Once your real estate agent drafts your purchase contract and your conditions are removed, your lawyer’s job is to prepare various closing documents. Once these document are ready, you meet with your lawyer to review and sign them. This meeting usually takes place about a week before your closing date and lasts about an hour if you are getting a mortgage.
Especially for purchasers, the stack of paperwork the lawyer brings into the room can be a little intimating. At MHR Law, we are happy to explain what each document says and why it is required. We want our clients to ask us any questions they have about the process. Buying a house is one of the most significant legal transactions of your lifetime, and we want you feel confident in the process.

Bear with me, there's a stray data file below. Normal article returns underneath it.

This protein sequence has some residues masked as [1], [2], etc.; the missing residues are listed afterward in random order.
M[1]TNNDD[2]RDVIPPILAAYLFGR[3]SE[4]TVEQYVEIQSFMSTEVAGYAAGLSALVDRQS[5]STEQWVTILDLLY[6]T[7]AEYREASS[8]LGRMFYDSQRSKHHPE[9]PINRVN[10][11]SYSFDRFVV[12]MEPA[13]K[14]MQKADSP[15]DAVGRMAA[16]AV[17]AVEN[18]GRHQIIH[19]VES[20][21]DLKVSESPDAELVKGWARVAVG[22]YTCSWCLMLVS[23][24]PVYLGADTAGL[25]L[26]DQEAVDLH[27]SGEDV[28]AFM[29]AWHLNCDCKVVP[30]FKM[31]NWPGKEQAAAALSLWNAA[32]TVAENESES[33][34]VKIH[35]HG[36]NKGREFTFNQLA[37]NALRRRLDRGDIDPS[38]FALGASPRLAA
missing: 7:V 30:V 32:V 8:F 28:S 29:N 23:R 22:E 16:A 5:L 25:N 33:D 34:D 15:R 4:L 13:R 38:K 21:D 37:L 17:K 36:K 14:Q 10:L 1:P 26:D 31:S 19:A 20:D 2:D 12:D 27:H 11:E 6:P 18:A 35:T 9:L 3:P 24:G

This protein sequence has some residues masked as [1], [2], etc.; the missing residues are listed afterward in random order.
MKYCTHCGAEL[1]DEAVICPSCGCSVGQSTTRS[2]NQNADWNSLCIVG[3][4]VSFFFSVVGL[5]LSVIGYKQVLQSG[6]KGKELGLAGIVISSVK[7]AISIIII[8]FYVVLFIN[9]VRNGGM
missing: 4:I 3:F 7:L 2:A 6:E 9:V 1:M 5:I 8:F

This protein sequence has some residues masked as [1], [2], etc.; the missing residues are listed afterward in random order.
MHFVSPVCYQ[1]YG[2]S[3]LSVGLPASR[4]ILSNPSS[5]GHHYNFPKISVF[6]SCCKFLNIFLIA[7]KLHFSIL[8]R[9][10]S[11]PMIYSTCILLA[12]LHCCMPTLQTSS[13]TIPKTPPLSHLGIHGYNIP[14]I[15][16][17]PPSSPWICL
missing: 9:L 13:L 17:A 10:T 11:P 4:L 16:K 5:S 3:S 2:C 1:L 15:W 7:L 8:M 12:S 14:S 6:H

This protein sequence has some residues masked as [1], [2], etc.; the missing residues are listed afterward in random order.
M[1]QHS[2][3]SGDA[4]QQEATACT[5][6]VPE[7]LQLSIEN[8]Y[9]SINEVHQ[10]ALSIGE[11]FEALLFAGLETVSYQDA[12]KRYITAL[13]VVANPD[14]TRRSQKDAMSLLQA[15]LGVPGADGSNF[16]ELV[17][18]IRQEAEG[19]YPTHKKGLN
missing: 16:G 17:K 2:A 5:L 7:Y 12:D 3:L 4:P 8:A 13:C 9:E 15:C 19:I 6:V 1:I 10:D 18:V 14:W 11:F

The exact documents will vary depending upon your unique circumstances, such as whether you are the buyer or the seller, but will often include:
- the certificate of title;
- the encumbrances that will stay on title (e.g., utility easements, restrictive covenants)
- transfer documents;
- the real property report;
- mortgage paperwork;
- the statement of adjustments, which allocates property taxes and other expenses between the buyer and seller
- realtor fees;
- your lawyer’s account;
- a breakdown of how various fees will be paid.
You will need to bring a bank draft for the remaining amount of the purchase price (we will let you know this amount before your meeting), as well as ID to confirm your identity.
This meeting is usually the only time you will see or talk to the lawyer on your file. The rest of the time, our experienced real estate paralegals are your main point of contact.